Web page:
Singapore is located on the southern tip of the Malaysia peninsula. As one of the original tiger economies, Singapore is now a major international financial and trading centre, rivalling Hong Kong as the world’s biggest container port. While Singapore has a sophisticated regulatory infrastructure, it is not overly bureaucratic and it is easy to do business there.
For further information, please visit the government website.
Law & Taxation
Singapore has a British-based legal system and corporate law operates on statute and common law basis. Singapore is a signatory to a number of double tax and investment protection treaties, which provide some tax planning and security advantages.
A Singapore company with external investments that are correctly structured and administered may not be liable for tax on profits generated from activities conducted outside Singapore.
From Year of Assessment (YA) 2010, companies are taxed at a flat rate of 17% on their chargeable income.
A newly incorporated company that satisfies the qualifying conditions can claim full tax exemption on the first SGD100,000 of normal chargeable income and a further 50% exemption on the next SGD200,000 for its first three consecutive YAs. Estate duty was abolished on 15 February 2008.
Please consult your tax accountant to fully understand how and when the exemptions apply.
Each Singapore company must have a local registered office, which must be a physical address (rather than a post office box).
Each company must have at least one local director. A corporate director is not permitted. Local director may be a Singapore citizen, a permanent resident, or an employment pass holder.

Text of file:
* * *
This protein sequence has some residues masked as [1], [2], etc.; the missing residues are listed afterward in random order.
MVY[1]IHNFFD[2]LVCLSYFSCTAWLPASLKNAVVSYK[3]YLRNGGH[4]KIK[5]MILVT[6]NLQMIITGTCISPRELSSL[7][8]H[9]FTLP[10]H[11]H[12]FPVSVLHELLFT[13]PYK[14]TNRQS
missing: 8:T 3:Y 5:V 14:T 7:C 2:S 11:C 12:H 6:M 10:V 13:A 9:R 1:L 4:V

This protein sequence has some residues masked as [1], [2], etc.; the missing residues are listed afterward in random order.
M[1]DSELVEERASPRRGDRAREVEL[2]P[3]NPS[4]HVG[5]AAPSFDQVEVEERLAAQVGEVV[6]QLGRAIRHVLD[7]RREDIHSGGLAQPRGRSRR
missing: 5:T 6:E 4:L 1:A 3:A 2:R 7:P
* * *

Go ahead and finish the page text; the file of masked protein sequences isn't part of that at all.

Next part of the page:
Each company must have at least one shareholder who can be a local or foreign individual or legal corporate entity. Bearer share is not permitted.
Each private limited company must have a local individual company secretary and maintain books of accounts subject to local audit requirements unless exempted.
A qualified local company secretary is only required for a public company. A sole director may not act as the company secretary.
For financial years commencing on or after 1 July 2015, small private companies that meet at least two of the following three criteria in the immediate past two financial years will be exempted from audit:
- total annual revenue not exceeding S$10 million
- total assets not exceeding S$10 million
- number of employees not exceeding 50 people
Details of the directors, chief executive officers, shareholders, and secretary must be filed at the Registry of Companies and are on public record. Each year, the company must submit an annual return together with audited accounts (unless exempt). Penalties apply for late filings.
Subject to the Companies (Amendment) Act 2004, private companies may dispense with an annual general meeting.
Singapore is a sophisticated international business and financial centre and, as such, there are numerous domestic and global banks, stockbrokers and finance houses. All the major international legal and accounting firms have offices in Singapore. Singapore has a stable government and a rich pool of professionals who can assist in all international business transactions.
With an airport that serves as a regional hub for over 100 destinations, state-of-the-art communications, and a sound infrastructure, Singapore is an excellent location for international businesses.
We has standard shelf companies available for immediate purchase, including those with Land Dealings Unit clearance certificates for the acquisition of local residential properties.
We can also incorporate a company with your choice of name and confirm the availability of names in advance. All companies are provided with a complete company kit, including share certificates, four copies of the constitution, 3 copies of Memorandum and Articles of Association, statutory registers, a common seal, a company chop, and a Certificate of Guarantee of Quality. Our package will also include the preparation of documents for initial secretarial requirements and the changeover of a director and shareholder.